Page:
Harvey.......I think you're screwed.

Spaw


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Subject: RE: Can newly composed song become folk song
From: X
Date: 16 Dec 01 - 03:43 PM

I just finished working up an arr. for the 5-string of the tune "Califoria Girls" Is that song now a folk song due to instrumentation? I don't think so, it's just a Beach Boy's song played on the banjo. Some songs can become folk songs and some can't.


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Subject: RE: Can newly composed song become folk song
From: catspaw49
Date: 16 Dec 01 - 03:45 PM

Hey Shamb......FOUND IT!!!

Spaw


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Subject: RE: Can newly composed song become folk song
From: GUEST,harvey andrews
Date: 16 Dec 01 - 03:49 PM

As a pro songwriter all my songs are written for profit. Of course, when I started writing this wasn't the reason and therefore I consider my subsequent writing as not for that reason either, although I do get paid for my work. Should we, according to your stricture, dismiss the great painters as sullied by money and only regard true painting as amateur daubs that nobody wants? A song not sung is a dead song no matter why it was written. The songs that resonate with "the folks" will become folks songs in the end.


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Subject: RE: Can newly composed song become folk song
From: The Shambles
Date: 16 Dec 01 - 03:55 PM

Thanks. I didn't find it but I did find this-

To my great honour and surprise, I found that I had one of my songs in the DT. I had been posting songs to the forum for sometime, as I found it easier, in some cases, to post my thoughts, contained in a song, than to write them. When I came to gather them together for inclusion in The Mudcat Songbook, I found there were quite a number of these songs.

This is not a criticism of the DT or the selection methods used. I only mention it to demonstrate my feelings, as although I was pleased to see a composition of mine there, if I am honest, I was a little disappointed in the fairly untypical nature of the song that represented my efforts.

It was what I would describe as a 'cod' traditional folksong. Written in a setting and style of the past and as a conscious effort (if genuine) attempt to write a (folk) song about a subject that interested me, life on the inland waterways of Britain. For although I honestly thought that this was probably the best way to treat the subject, it was done, as a fairly academic exercise, to see if I could do it.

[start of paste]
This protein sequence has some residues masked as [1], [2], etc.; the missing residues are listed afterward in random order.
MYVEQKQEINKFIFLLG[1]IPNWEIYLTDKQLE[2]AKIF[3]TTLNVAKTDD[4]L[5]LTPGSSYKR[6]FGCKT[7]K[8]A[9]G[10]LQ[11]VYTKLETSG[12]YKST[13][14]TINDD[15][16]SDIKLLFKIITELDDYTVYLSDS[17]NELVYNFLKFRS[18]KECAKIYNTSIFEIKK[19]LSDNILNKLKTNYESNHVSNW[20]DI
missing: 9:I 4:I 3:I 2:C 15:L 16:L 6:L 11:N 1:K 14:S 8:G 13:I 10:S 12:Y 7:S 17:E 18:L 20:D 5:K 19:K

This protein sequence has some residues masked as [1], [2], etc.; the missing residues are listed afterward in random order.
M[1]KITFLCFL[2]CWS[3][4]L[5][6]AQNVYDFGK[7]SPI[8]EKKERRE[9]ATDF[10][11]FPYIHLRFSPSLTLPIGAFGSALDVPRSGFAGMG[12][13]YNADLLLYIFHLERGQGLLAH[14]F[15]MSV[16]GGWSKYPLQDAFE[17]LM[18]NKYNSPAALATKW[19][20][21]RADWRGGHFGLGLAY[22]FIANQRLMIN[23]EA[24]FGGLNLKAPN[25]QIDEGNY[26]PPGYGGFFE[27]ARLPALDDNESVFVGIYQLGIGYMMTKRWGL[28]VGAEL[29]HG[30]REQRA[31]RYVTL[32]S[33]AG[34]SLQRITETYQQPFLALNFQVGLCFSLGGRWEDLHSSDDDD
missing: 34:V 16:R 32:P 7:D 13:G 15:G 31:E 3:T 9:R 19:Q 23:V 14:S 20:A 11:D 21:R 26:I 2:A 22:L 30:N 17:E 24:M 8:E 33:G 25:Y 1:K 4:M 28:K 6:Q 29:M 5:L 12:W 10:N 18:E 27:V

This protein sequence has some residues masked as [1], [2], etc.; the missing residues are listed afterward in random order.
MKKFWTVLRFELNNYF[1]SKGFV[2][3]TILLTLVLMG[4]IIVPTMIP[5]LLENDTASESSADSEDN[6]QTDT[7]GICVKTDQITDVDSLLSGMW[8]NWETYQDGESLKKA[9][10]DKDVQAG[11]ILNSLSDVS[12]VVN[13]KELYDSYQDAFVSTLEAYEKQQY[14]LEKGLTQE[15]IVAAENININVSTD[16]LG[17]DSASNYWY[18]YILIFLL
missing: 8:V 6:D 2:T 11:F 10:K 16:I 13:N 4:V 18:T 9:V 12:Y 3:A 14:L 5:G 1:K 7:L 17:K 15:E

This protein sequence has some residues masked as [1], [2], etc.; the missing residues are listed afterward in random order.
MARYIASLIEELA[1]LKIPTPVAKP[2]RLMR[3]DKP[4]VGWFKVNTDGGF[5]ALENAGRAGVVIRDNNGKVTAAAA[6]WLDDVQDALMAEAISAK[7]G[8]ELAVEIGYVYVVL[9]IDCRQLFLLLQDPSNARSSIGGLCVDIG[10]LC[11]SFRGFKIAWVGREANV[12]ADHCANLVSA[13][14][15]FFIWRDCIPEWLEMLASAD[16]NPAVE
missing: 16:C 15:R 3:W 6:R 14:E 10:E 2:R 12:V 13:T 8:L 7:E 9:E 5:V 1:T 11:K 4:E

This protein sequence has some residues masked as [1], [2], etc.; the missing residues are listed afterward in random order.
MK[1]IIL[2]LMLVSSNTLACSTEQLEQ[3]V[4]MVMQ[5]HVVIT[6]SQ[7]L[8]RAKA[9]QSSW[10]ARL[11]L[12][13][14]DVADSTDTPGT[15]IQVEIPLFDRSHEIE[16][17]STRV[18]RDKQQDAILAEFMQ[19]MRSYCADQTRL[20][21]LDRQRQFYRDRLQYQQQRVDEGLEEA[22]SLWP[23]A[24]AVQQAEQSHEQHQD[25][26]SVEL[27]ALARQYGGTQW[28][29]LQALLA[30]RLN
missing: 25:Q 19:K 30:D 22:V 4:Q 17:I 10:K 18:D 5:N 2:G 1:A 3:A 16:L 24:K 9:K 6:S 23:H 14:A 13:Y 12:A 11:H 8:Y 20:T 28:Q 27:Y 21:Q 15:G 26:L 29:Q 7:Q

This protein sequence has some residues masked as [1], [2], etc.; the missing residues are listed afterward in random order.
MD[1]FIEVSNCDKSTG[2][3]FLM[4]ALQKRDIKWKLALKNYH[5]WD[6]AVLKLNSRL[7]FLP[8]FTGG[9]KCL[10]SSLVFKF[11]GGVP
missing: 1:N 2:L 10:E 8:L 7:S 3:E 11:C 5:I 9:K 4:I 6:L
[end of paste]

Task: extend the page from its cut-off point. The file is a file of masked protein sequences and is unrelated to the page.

I did have some knowledge of the subject but the song is not a first hand account or a scholarly work, just mainly, my imagination and personal view. Not too different to most of the other songs of mine that I had posted. So why then, I ask myself, does that one appear in the DT and not the others? Myself does not answer very clearly.

Do songs like these have any merit or do they exist only because of the curmudgeons and their narrow definitions?

Not that I know any curmudgeons (Bill).


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Subject: RE: Can newly composed song become folk song
From: The Shambles
Date: 16 Dec 01 - 04:03 PM

This is the song in the DT, referred to above.


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Subject: RE: Can newly composed song become folk song
From: catspaw49
Date: 16 Dec 01 - 04:03 PM

Trust me Harvey, it isn't me making the stricture! We've had so damn many discussions about this subject here and it always seems to me that trying to make some hard and fast rule is ridiculous. The profit thing has always bothered me because it rules out some slob writing a song that he likes and all of a sudden it gets popular and eventually enters the time when it can be considered folk. Because he made a profit it ain't folk?